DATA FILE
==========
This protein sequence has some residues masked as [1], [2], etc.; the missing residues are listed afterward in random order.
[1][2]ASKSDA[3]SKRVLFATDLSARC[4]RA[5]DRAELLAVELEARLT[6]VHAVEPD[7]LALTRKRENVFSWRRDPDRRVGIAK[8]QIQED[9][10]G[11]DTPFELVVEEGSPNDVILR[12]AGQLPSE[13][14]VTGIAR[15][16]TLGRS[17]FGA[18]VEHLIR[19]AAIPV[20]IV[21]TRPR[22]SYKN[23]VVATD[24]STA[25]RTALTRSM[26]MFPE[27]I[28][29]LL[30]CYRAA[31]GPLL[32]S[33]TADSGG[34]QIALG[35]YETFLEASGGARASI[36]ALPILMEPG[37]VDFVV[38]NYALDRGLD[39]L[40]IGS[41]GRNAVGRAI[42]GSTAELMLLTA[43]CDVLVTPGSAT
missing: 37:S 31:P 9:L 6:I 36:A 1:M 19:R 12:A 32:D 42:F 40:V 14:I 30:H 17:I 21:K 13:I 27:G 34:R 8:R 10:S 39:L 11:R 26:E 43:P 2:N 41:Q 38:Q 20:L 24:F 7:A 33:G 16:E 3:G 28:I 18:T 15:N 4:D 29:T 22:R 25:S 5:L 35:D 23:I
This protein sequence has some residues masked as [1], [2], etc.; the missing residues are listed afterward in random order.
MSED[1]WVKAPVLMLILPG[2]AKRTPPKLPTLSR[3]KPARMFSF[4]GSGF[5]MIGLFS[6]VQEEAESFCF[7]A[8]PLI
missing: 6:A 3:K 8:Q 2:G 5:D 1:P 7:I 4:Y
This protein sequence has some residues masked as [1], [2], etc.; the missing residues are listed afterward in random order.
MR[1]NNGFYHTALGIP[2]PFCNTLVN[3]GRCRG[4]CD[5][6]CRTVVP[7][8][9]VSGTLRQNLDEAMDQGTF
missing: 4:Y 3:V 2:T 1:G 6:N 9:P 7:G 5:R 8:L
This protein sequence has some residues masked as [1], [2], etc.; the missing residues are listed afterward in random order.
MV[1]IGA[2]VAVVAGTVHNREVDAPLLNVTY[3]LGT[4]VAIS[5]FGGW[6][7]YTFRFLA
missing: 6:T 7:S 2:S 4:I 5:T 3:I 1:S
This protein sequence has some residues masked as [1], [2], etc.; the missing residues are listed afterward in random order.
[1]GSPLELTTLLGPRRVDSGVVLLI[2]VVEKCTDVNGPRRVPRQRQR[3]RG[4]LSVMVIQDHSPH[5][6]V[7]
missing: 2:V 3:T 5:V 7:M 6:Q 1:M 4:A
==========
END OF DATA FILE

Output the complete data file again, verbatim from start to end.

This protein sequence has some residues masked as [1], [2], etc.; the missing residues are listed afterward in random order.
[1][2]ASKSDA[3]SKRVLFATDLSARC[4]RA[5]DRAELLAVELEARLT[6]VHAVEPD[7]LALTRKRENVFSWRRDPDRRVGIAK[8]QIQED[9][10]G[11]DTPFELVVEEGSPNDVILR[12]AGQLPSE[13][14]VTGIAR[15][16]TLGRS[17]FGA[18]VEHLIR[19]AAIPV[20]IV[21]TRPR[22]SYKN[23]VVATD[24]STA[25]RTALTRSM[26]MFPE[27]I[28][29]LL[30]CYRAA[31]GPLL[32]S[33]TADSGG[34]QIALG[35]YETFLEASGGARASI[36]ALPILMEPG[37]VDFVV[38]NYALDRGLD[39]L[40]IGS[41]GRNAVGRAI[42]GSTAELMLLTA[43]CDVLVTPGSAT
missing: 37:S 31:P 9:L 6:I 36:A 1:M 19:R 12:A 32:D 42:F 40:V 14:I 30:H 17:I 21:K 13:I 27:G 34:R 8:R 10:S 39:L 11:R 26:E 43:P 2:N 41:Q 38:Q 20:L 24:F 7:A 33:G 16:E 3:G 28:I 18:T 15:N 4:D 29:T 22:R 25:S 5:L 35:D 23:I
This protein sequence has some residues masked as [1], [2], etc.; the missing residues are listed afterward in random order.
MSED[1]WVKAPVLMLILPG[2]AKRTPPKLPTLSR[3]KPARMFSF[4]GSGF[5]MIGLFS[6]VQEEAESFCF[7]A[8]PLI
missing: 6:A 3:K 8:Q 2:G 5:D 1:P 7:I 4:Y
This protein sequence has some residues masked as [1], [2], etc.; the missing residues are listed afterward in random order.
MR[1]NNGFYHTALGIP[2]PFCNTLVN[3]GRCRG[4]CD[5][6]CRTVVP[7][8][9]VSGTLRQNLDEAMDQGTF
missing: 4:Y 3:V 2:T 1:G 6:N 9:P 7:G 5:R 8:L
This protein sequence has some residues masked as [1], [2], etc.; the missing residues are listed afterward in random order.
MV[1]IGA[2]VAVVAGTVHNREVDAPLLNVTY[3]LGT[4]VAIS[5]FGGW[6][7]YTFRFLA
missing: 6:T 7:S 2:S 4:I 5:T 3:I 1:S
This protein sequence has some residues masked as [1], [2], etc.; the missing residues are listed afterward in random order.
[1]GSPLELTTLLGPRRVDSGVVLLI[2]VVEKCTDVNGPRRVPRQRQR[3]RG[4]LSVMVIQDHSPH[5][6]V[7]
missing: 2:V 3:T 5:V 7:M 6:Q 1:M 4:A